Keep reading... Show less
6

This has been a remarkable year for shoegaze. If it were only for the re-raising of two central pillars of the initial scene it would still have been enough, but that wasn't even the half of it.

It hardly needs to be said that the last 12 months haven't been everyone's favorite, but it does deserve to be noted that 2017 has been a remarkable year for shoegaze. If it were only for the re-raising of two central pillars of the initial scene it would still have been enough, but that wasn't even the half of it. Other longtime dreamers either reappeared or kept up their recent hot streaks, and a number of relative newcomers established their place in what has become one of the more robust rock subgenre subcultures out there.

Keep reading... Show less
Theatre

​'The Ferryman': Ephemeral Ideas, Eternal Tragedies

The current cast of The Ferryman in London's West End. Photo by Johan Persson. (Courtesy of The Corner Shop)

Staggeringly multi-layered, dangerously fast-paced and rich in characterizations, dialogue and context, Jez Butterworth's new hit about a family during the time of Ireland's the Troubles leaves the audience breathless, sweaty and tearful, in a nightmarish, dry-heaving haze.

"Vanishing. It's a powerful word, that"

Northern Ireland, Rural Derry, 1981, nighttime. The local ringleader of the Irish Republican Army gun-toting comrades ambushes a priest and tells him that the body of one Seamus Carney has been recovered. It is said that the man had spent a full ten years rotting in a bog. The IRA gunslinger, Muldoon, orders the priest to arrange for the Carney family not to utter a word of what had happened to the wretched man.

Keep reading... Show less
10

Aaron Sorkin's real-life twister about Molly Bloom, an Olympic skier turned high-stakes poker wrangler, is scorchingly fun but never takes its heroine as seriously as the men.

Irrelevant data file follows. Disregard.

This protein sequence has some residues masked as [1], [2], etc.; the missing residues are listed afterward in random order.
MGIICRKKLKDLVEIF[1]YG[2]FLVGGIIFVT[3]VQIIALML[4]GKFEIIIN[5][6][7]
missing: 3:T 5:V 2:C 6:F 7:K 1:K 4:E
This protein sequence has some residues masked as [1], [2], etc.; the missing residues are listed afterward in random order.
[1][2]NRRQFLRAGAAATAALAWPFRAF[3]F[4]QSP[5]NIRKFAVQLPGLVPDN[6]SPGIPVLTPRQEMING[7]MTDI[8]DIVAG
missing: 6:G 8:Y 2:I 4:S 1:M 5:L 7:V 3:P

Chances are, we will never see a heartwarming Aaron Sorkin movie about somebody with a learning disability or severe handicap they had to overcome. This is for the best. The most caffeinated major American screenwriter, Sorkin only seems to find his voice when inhabiting a frantically energetic persona whose thoughts outrun their ability to verbalize and emote them. The start of his latest movie, Molly's Game, is so resolutely Sorkin-esque that it's almost a self-parody. Only this time, like most of his better work, it's based on a true story.

Keep reading... Show less
7

There's something characteristically English about the Royal Society, whereby strangers gather under the aegis of some shared interest to read, study, and form friendships and in which they are implicitly agreed to exist insulated and apart from political differences.

There is an amusing detail in The Curious World of Samuel Pepys and John Evelyn that is emblematic of the kind of intellectual passions that animated the educated elite of late 17th-century England. We learn that Henry Oldenburg, the first secretary of the Royal Society, had for many years carried on a bitter dispute with Robert Hooke, one of the great polymaths of the era whose name still appears to students of physics and biology. Was the root of their quarrel a personality clash, was it over money or property, over love, ego, values? Something simple and recognizable? The precise source of their conflict was none of the above exactly but is nevertheless revealing of a specific early modern English context: They were in dispute, Margaret Willes writes, "over the development of the balance-spring regulator watch mechanism."

Keep reading... Show less
8
Pop Ten
Mixed Media
PM Picks

© 1999-2017 Popmatters.com. All rights reserved.
Popmatters is wholly independently owned and operated.

rating-image